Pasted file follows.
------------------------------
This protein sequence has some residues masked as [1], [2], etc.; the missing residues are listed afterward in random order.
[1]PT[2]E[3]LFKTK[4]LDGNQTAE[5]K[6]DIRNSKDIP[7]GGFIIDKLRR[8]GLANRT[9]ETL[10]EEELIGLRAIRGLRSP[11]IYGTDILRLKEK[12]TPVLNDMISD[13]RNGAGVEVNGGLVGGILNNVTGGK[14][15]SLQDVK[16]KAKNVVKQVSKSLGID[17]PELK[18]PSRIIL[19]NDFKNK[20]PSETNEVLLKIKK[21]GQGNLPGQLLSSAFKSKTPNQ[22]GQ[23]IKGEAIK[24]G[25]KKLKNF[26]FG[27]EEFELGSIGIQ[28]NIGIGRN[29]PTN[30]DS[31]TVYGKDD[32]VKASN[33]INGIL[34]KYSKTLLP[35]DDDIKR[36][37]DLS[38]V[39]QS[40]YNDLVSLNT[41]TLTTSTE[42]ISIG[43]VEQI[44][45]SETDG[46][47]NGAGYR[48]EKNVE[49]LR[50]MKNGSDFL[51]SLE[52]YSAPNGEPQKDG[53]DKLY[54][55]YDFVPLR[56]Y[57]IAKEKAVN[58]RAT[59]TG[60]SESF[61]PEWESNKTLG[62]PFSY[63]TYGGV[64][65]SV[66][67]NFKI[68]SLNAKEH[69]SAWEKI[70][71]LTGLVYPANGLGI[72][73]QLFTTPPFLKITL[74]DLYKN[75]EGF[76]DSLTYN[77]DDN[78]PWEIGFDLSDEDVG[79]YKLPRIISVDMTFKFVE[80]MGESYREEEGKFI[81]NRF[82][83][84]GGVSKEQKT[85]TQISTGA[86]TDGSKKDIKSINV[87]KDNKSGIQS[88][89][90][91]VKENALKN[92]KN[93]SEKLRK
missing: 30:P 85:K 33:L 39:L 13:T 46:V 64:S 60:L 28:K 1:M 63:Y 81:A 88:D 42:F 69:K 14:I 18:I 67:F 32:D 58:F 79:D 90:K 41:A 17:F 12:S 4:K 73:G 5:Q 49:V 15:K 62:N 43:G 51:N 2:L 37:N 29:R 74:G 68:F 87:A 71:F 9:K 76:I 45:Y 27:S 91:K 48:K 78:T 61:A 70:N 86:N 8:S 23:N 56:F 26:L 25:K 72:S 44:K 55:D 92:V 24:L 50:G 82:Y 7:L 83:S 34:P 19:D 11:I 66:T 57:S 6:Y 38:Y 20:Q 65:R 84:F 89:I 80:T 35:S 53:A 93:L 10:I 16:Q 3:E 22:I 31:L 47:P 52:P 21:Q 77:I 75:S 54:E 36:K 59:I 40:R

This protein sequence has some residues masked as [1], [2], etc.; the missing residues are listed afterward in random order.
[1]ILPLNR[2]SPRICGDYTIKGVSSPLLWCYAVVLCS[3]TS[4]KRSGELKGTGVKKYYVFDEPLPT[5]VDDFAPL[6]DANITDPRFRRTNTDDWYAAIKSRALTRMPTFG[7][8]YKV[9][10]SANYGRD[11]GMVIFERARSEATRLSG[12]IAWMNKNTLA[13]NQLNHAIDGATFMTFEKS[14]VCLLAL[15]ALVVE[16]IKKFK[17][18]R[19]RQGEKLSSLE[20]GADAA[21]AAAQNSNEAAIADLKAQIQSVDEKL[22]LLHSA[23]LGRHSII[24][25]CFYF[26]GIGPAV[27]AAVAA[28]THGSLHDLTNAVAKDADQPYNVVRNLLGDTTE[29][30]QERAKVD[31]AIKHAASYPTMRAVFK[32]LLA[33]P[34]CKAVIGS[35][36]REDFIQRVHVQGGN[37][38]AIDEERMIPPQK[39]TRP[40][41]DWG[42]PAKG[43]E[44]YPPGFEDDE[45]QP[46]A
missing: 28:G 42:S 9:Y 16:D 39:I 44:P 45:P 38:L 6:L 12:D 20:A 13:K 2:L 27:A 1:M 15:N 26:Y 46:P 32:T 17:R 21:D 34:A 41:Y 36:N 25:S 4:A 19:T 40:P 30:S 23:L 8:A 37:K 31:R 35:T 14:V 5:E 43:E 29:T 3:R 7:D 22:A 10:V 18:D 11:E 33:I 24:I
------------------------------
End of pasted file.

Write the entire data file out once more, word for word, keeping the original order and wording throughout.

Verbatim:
This protein sequence has some residues masked as [1], [2], etc.; the missing residues are listed afterward in random order.
[1]PT[2]E[3]LFKTK[4]LDGNQTAE[5]K[6]DIRNSKDIP[7]GGFIIDKLRR[8]GLANRT[9]ETL[10]EEELIGLRAIRGLRSP[11]IYGTDILRLKEK[12]TPVLNDMISD[13]RNGAGVEVNGGLVGGILNNVTGGK[14][15]SLQDVK[16]KAKNVVKQVSKSLGID[17]PELK[18]PSRIIL[19]NDFKNK[20]PSETNEVLLKIKK[21]GQGNLPGQLLSSAFKSKTPNQ[22]GQ[23]IKGEAIK[24]G[25]KKLKNF[26]FG[27]EEFELGSIGIQ[28]NIGIGRN[29]PTN[30]DS[31]TVYGKDD[32]VKASN[33]INGIL[34]KYSKTLLP[35]DDDIKR[36][37]DLS[38]V[39]QS[40]YNDLVSLNT[41]TLTTSTE[42]ISIG[43]VEQI[44][45]SETDG[46][47]NGAGYR[48]EKNVE[49]LR[50]MKNGSDFL[51]SLE[52]YSAPNGEPQKDG[53]DKLY[54][55]YDFVPLR[56]Y[57]IAKEKAVN[58]RAT[59]TG[60]SESF[61]PEWESNKTLG[62]PFSY[63]TYGGV[64][65]SV[66][67]NFKI[68]SLNAKEH[69]SAWEKI[70][71]LTGLVYPANGLGI[72][73]QLFTTPPFLKITL[74]DLYKN[75]EGF[76]DSLTYN[77]DDN[78]PWEIGFDLSDEDVG[79]YKLPRIISVDMTFKFVE[80]MGESYREEEGKFI[81]NRF[82][83][84]GGVSKEQKT[85]TQISTGA[86]TDGSKKDIKSINV[87]KDNKSGIQS[88][89][90][91]VKENALKN[92]KN[93]SEKLRK
missing: 30:P 85:K 33:L 39:L 13:T 46:V 64:S 60:L 28:K 1:M 63:Y 81:A 88:D 42:F 69:K 14:I 18:I 67:F 32:D 58:F 79:D 90:K 41:A 17:F 12:S 4:K 73:G 5:Q 49:V 15:K 62:N 43:G 51:N 2:L 37:N 29:R 74:G 68:F 87:A 71:F 9:K 76:I 45:Y 27:S 91:K 48:K 78:T 61:A 70:N 86:N 8:S 23:N 56:F 26:L 25:K 72:S 44:K 55:D 92:V 24:L 50:G 82:Y 7:L 83:S 34:P 19:D 11:I 66:T 57:S 6:Y 38:Y 20:Q 65:R 84:F 89:I 80:T 35:S 53:A 93:L 10:I 16:Q 3:E 22:I 31:L 47:P 52:P 21:Q 77:I 75:S 54:E 36:K 59:I 40:R

This protein sequence has some residues masked as [1], [2], etc.; the missing residues are listed afterward in random order.
[1]ILPLNR[2]SPRICGDYTIKGVSSPLLWCYAVVLCS[3]TS[4]KRSGELKGTGVKKYYVFDEPLPT[5]VDDFAPL[6]DANITDPRFRRTNTDDWYAAIKSRALTRMPTFG[7][8]YKV[9][10]SANYGRD[11]GMVIFERARSEATRLSG[12]IAWMNKNTLA[13]NQLNHAIDGATFMTFEKS[14]VCLLAL[15]ALVVE[16]IKKFK[17][18]R[19]RQGEKLSSLE[20]GADAA[21]AAAQNSNEAAIADLKAQIQSVDEKL[22]LLHSA[23]LGRHSII[24][25]CFYF[26]GIGPAV[27]AAVAA[28]THGSLHDLTNAVAKDADQPYNVVRNLLGDTTE[29][30]QERAKVD[31]AIKHAASYPTMRAVFK[32]LLA[33]P[34]CKAVIGS[35][36]REDFIQRVHVQGGN[37][38]AIDEERMIPPQK[39]TRP[40][41]DWG[42]PAKG[43]E[44]YPPGFEDDE[45]QP[46]A
missing: 28:G 42:S 9:Y 16:D 39:I 44:P 45:P 38:L 6:L 12:D 20:A 13:K 2:L 27:A 1:M 15:N 26:Y 46:P 32:T 17:R 21:D 34:A 41:Y 36:N 25:S 4:A 19:T 40:P 30:S 23:L 8:A 37:K 31:R 35:T 14:V 5:E 43:E 29:T 3:R 7:D 22:A 10:V 18:D 11:E 33:I 24:I